The new power supply is a Corsair CX 750M, which is a 750 Watt Power Supply and is Semi Modular. Semi-Modular basically means that the primary cable from the Power Supply to the Motherboard (20+4 Pin) is not removable, but the rest are modular and can be added or removed as needed. Whereas a fully modular, all of the cables can be removed and inserted as needed or non-modular none of the cables can be removed.

I picked the CX over the more expensive HX, or AX is because this was in fact an older system nor could it SLI, and I didn’t need a overpowered power supply for it. The power supply that this replaced was only a 300 watt one, which is kind of how I guestimated what I needed to get for a replacement, especially since I knew I was going to add some upgrades to it also. Generally speaking, if one is considering heavy computing, GPU rendering/usage, or SLI, then I would not use a CX and would pick the HX or AX with the needed wattage for whatever it is being used for.

As for modifications, the first more noticeable item that is new is the Graphic Processor Unit (GPU), or Graphics Card right above the new Power Supply. I had planned on upgrading the older GPU that this system came with well before the Power Supply decided to go out on me, so figured this was a good time to install that as well. Was a little tricky since it covered up the SATA connectors, so I ended up replacing a couple of the original stock SATA cables with new angled ones so they would work with the new behemoth GPU’s. This is an old GeForce GTX 275, and a few months later after I made sure it worked great, I replaced it with a GTX 580. Newer GPU’s require separate power cables from the Power Supply, so make sure they’re plugged in as well!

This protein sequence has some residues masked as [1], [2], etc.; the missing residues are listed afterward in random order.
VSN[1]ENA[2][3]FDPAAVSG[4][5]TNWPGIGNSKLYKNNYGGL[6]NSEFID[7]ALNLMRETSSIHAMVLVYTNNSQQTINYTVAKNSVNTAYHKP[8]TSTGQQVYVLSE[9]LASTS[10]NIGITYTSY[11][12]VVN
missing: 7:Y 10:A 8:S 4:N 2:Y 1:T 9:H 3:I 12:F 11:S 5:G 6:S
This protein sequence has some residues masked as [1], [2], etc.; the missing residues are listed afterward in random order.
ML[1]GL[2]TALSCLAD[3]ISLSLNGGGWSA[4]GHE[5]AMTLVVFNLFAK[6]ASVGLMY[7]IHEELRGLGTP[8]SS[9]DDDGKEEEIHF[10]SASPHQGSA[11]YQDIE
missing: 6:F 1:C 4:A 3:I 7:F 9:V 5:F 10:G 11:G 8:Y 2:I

The final additional modification was installing an Solid State Hard Drive as the primary boot-up drive, with the original system’s hard drive being used as a secondary large storage drive. This allows for the system to boot-up far quicker and then to just have personal files stored on the slower mechanical drive instead. Indirectly, this was because I wanted to upgrade the Operating System from Windows Vista to Windows 7.

Side note about modifying a pre-made’s Operating System, check with the manufacturer’s website to make sure that it is supported before considering changing the Operating System. Sometimes they don’t support newer system drivers!

That’s it for the modifications. It’s kind of difficult to tell in this photo, but cable management is utilized here to the best ability. The wires come from the power supply, and then go through an opening at the bottom of the motherboard’s plate and travel up to another opening at the top near the optical drive bays to help airflow through the middle of the chassis. Sometimes cables don’t cooperate depending upon where they are on the board versus where the Power Supply is, so if there are ways to run wires behind the motherboard’s plate but they won’t reach, just run it on the front side.

With it successfully running, the problem has been resolved with the conversion, and the modifications seem to be working, it’s time to close it all up!

New System Front
Figure 10: Front Shot of the Newly Completed System.
New System Back
Figure 11: Back Shot of the Newly Completed System.

All closed up! Notice on the back the old motherboard’s panel that was transferred with the system.